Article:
The ozone layer is on track to heal within four decades, according to a recent UN report, but this progress could be undone by an upsurge in rocket launches expected during the same period.

The ozone layer protects life on Earth from the sun’s harmful ultraviolet rays. Destruction of the ozone layer became a major international issue in 1985 when the “ozone hole” was discovered over Antarctica.

Thanks to a coordinated global effort, the Montreal Protocol came into effect in 1987, leading to a ban on a class of chemicals called chlorofluorocarbons, which were used in aerosols and refrigeration. A global crisis was avoided as a result.

But the global space industry is growing rapidly, with an increasing number of annual rocket launches. As we show in our new review, the gases and particulates rockets emit as they punch through the atmosphere could lead to delays in the ozone layer’s recovery.

Emissions not regulated

Atmospheric emissions from rocket fuels are not regulated. Credit: Official SpaceX Images/Flickr (CC BY-SA)

The launch industry today relies on four major fuel types for rocket propulsion: liquid kerosene, cryogenic, hypergolic and solid. The combustion of these fuels means contemporary rockets create a suite of gaseous and particulate exhaust products, including carbon dioxide, water vapour, black carbon, alumina, reactive chloride and nitrogen oxides. These products are known to destroy ozone.

In the stratosphere, an upper level of the atmosphere where the protective ozone layer resides, emissions linger for much longer than lower down. Small amounts of an exhaust byproduct can have greater destructive effects in the upper atmosphere than when close to Earth’s surface.

A new fuel is methane, which is used in multiple rocket engines under development by major launch companies. The emissions products of methane are as yet poorly understood.

As we outline, rocket emissions in the upper atmosphere can affect the ozone layer but are not regulated. We argue this policy gap must be filled to ensure sustainable growth of the rocket launch industry and protection of the ozone layer.

Charismatic technology

Solid rocket fuel contains a chemical that releases chlorine in the upper atmosphere and destroys ozone. Chlorofluorocarbons were banned because they contain chlorine.

Fortunately, the number of launches to date is so small that the impacts on the ozone layer are currently insignificant. However, over coming decades the launch industry is set to expand considerably. Financial estimates indicate the global space industry could grow to $3.7 trillion by 2040.

Rockets have exciting potential to enable industrial-level access to near-Earth space and exploration throughout the solar system. This makes them “charismatic technology” – and the promise of what the technology can enable drives deep emotional investment.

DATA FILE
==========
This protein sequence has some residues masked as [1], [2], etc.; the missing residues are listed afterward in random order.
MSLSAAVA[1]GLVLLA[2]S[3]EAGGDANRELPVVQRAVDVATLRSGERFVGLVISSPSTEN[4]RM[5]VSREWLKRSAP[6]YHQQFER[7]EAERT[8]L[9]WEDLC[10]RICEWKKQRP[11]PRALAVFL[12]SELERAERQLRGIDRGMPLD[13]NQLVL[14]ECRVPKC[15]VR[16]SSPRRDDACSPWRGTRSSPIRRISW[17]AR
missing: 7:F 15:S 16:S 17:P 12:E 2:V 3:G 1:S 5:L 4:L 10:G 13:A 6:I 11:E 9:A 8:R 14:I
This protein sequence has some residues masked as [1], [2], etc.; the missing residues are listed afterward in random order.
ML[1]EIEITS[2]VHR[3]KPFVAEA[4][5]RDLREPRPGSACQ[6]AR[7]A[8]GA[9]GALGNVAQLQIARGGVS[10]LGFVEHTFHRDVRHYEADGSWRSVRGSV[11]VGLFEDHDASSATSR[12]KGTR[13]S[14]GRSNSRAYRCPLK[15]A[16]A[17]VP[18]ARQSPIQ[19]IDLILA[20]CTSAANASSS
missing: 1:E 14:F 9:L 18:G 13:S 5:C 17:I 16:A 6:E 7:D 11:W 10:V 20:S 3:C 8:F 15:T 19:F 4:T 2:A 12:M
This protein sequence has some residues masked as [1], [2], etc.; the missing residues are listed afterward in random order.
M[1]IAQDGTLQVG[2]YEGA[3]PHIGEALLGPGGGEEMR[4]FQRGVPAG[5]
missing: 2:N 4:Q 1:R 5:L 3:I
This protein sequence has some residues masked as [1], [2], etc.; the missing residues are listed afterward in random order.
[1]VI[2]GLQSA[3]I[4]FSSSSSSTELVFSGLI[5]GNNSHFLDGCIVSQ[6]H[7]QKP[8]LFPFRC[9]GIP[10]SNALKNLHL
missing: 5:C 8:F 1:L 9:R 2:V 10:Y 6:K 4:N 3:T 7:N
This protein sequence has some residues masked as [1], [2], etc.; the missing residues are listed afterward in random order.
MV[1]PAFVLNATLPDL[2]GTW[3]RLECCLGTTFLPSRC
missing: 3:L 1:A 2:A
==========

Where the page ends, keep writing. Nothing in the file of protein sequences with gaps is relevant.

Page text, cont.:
The allure of possibility can get in the way of even discussing how to make rockets achieve these aspirational goals without damage. We have to be able to have clear discussions.

Rockets hold an exciting promise of space exploration. Credit: Official SpaceX Images/Flickr (CC BY-SA)

Sharing data

Many communities – rocket launch providers, environmental regulators, atmospheric research scientists and government agencies – need to move forward together on an international level. Discussions on how to build best-practice operations for sustainability needn’t be stifling for space industry growth as potential actions are well within reach.

The greatest contribution each community can make, first off, is the collection and sharing of data. For example, those who build and launch rockets could estimate emissions during their design work and then measure actual emissions for their launch vehicles.

Working with researchers to sample emission plumes in the atmosphere would help develop understanding of the real-world impacts of emissions on the ozone layer. The current lack of these measurements for modern launch vehicles limits the predictive power of atmospheric modelling. Making data easily accessible to researchers is necessary for meaningful progress.

To evaluate emissions at early stages of rocket development, we also need accurate models of the impact emissions have on the atmosphere. This is where coordination between the space industry and the ozone research community is essential – each community holds a complementary puzzle piece, both of which together inform regulatory discussion.

Creating sustainable global rocket launches is going to need coordination across aerospace companies, scientists and governments: it is achievable, but we need to start now. This is our chance to get ahead of the game.

Laura Revell is Associate Professor in Environmental Physics, University of Canterbury. Michele Bannister is Senior Lecturer in Astronomy, School of Physical and Chemical Sciences Te Kura Matū, University of Canterbury. Tyler Brown is Researcher, School of Physical and Chemical Sciences Te Kura Matū, University of Canterbury.

This article first appeared on The Conversation.